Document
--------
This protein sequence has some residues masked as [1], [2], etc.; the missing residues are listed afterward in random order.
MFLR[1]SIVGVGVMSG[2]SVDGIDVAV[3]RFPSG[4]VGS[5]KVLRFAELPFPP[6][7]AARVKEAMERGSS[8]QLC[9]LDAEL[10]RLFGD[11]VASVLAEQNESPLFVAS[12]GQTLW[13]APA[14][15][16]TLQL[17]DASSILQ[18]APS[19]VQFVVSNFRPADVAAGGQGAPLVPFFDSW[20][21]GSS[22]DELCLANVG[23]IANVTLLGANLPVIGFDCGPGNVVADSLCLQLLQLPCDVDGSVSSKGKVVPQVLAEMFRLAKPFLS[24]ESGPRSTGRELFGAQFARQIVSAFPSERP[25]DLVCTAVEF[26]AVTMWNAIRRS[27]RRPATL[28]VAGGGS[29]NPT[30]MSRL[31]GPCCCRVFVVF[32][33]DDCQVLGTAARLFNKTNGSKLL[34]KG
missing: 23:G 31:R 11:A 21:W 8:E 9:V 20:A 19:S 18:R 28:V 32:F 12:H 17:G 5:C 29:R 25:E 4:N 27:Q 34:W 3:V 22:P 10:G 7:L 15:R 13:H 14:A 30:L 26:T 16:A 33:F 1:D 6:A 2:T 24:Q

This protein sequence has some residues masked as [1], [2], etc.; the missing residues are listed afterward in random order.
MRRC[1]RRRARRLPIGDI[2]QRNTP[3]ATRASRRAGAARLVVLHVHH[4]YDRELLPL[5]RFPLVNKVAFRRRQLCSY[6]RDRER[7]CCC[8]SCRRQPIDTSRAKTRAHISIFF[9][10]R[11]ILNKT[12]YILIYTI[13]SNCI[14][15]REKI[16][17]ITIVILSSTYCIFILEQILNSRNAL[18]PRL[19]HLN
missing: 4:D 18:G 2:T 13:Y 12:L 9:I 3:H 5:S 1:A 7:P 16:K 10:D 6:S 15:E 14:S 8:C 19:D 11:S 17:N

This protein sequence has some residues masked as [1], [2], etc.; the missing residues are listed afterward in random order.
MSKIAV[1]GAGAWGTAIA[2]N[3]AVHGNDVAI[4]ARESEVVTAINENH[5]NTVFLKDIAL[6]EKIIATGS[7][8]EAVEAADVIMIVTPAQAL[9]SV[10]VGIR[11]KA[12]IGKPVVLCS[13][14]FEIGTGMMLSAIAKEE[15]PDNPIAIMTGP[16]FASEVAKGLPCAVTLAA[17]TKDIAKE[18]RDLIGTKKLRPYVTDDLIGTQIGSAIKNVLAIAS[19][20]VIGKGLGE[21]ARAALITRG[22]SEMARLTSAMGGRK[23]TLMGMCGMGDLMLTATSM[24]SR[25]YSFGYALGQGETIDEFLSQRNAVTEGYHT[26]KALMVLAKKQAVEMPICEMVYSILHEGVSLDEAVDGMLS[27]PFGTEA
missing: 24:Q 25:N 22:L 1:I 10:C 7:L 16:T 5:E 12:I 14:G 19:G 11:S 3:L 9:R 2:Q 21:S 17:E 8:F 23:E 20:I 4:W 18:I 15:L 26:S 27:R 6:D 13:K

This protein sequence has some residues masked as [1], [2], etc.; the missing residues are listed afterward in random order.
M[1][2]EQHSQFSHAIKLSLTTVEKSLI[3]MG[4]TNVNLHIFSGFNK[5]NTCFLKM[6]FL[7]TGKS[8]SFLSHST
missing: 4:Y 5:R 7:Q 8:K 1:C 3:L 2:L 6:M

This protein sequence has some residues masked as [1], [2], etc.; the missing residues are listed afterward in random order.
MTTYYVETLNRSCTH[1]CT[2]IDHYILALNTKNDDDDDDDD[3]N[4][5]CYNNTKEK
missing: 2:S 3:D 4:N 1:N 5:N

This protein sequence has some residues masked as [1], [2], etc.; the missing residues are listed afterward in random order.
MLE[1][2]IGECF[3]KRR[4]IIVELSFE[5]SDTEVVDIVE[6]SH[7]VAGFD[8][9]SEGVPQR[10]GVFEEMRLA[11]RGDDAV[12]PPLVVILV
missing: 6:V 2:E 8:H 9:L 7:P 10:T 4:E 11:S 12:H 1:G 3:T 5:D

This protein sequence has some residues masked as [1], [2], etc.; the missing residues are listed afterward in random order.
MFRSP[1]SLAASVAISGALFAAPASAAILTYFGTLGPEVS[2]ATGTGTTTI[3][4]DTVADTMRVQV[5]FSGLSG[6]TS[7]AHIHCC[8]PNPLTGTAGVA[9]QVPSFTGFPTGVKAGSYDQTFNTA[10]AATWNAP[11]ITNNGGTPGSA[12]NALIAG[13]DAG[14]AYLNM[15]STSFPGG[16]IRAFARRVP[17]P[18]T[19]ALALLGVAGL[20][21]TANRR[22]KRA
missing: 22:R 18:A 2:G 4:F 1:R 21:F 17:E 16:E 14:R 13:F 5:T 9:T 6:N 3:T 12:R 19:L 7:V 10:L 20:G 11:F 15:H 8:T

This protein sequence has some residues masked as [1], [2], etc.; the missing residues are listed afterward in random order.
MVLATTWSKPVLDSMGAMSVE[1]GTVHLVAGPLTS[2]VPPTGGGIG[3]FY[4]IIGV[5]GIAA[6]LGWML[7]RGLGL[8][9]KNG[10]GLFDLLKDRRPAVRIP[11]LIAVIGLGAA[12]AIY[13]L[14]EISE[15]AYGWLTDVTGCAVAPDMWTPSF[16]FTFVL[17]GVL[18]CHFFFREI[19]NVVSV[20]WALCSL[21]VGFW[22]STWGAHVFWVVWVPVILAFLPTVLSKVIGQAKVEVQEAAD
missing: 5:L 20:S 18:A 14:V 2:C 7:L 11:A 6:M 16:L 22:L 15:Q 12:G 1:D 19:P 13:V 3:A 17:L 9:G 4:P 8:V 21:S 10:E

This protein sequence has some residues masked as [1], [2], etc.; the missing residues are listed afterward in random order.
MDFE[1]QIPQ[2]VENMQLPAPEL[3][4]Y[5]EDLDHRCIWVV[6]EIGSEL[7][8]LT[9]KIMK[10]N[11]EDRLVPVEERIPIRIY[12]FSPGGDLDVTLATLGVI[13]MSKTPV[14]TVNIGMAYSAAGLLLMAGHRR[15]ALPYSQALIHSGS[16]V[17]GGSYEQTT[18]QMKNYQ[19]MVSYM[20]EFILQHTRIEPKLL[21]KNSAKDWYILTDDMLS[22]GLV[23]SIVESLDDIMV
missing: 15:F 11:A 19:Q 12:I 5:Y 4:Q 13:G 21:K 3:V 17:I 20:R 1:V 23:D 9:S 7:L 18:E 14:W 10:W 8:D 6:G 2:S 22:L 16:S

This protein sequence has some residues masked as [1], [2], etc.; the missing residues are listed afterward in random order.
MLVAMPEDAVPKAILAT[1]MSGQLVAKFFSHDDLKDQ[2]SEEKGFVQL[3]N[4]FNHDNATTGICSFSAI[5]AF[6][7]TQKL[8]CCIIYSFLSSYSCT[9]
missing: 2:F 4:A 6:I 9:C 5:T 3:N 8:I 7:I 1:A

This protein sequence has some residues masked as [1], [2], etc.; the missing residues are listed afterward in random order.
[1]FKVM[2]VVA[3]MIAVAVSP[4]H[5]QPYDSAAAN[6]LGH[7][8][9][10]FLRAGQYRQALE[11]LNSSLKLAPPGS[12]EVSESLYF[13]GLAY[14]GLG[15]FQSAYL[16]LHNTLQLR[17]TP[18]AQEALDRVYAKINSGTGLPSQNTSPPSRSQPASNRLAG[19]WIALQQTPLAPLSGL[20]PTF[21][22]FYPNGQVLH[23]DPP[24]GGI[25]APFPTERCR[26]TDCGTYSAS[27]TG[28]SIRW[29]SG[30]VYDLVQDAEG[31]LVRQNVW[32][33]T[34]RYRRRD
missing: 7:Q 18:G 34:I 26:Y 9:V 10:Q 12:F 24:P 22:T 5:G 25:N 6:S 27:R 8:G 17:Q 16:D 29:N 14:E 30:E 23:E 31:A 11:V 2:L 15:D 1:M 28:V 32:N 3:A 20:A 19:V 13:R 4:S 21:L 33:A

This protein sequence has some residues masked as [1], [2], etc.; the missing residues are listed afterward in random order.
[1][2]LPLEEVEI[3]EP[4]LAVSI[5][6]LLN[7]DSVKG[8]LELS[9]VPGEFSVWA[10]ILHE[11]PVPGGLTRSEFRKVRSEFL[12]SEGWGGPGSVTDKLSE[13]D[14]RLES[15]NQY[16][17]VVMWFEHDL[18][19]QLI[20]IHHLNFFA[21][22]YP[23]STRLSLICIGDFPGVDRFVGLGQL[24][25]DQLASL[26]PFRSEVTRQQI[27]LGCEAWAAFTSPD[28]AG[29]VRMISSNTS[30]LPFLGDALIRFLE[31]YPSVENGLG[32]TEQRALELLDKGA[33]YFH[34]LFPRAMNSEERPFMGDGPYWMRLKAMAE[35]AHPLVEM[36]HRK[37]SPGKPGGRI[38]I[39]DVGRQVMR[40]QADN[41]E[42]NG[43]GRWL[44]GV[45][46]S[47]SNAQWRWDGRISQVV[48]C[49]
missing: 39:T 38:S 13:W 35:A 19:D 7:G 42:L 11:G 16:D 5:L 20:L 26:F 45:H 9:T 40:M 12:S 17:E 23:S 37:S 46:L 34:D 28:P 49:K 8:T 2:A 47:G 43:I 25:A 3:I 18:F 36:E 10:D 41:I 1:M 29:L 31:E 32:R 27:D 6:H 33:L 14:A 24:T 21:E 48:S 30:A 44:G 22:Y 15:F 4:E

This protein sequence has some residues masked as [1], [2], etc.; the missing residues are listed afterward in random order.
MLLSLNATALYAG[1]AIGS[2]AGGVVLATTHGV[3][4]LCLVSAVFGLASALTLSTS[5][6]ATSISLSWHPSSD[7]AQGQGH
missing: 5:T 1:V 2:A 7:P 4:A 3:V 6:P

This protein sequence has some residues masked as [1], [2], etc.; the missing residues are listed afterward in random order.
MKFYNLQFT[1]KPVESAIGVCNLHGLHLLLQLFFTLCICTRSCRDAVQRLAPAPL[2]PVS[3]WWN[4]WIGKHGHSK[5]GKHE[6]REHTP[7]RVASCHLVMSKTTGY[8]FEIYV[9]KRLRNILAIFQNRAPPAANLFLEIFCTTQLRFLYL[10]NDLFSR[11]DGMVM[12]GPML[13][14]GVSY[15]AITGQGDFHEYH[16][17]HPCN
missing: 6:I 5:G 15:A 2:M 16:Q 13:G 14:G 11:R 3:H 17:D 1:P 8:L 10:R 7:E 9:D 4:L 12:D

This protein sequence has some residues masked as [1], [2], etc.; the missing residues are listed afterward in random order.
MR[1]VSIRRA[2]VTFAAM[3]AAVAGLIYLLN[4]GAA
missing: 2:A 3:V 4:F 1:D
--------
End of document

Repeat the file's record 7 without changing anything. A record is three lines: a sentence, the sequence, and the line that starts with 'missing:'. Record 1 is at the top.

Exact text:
This protein sequence has some residues masked as [1], [2], etc.; the missing residues are listed afterward in random order.
MFRSP[1]SLAASVAISGALFAAPASAAILTYFGTLGPEVS[2]ATGTGTTTI[3][4]DTVADTMRVQV[5]FSGLSG[6]TS[7]AHIHCC[8]PNPLTGTAGVA[9]QVPSFTGFPTGVKAGSYDQTFNTA[10]AATWNAP[11]ITNNGGTPGSA[12]NALIAG[13]DAG[14]AYLNM[15]STSFPGG[16]IRAFARRVP[17]P[18]T[19]ALALLGVAGL[20][21]TANRR[22]KRA
missing: 22:R 18:A 2:G 4:F 1:R 21:F 17:E 16:E 14:R 13:F 5:T 9:T 6:N 3:T 12:R 19:L 7:V 10:L 20:G 11:F 15:H 8:T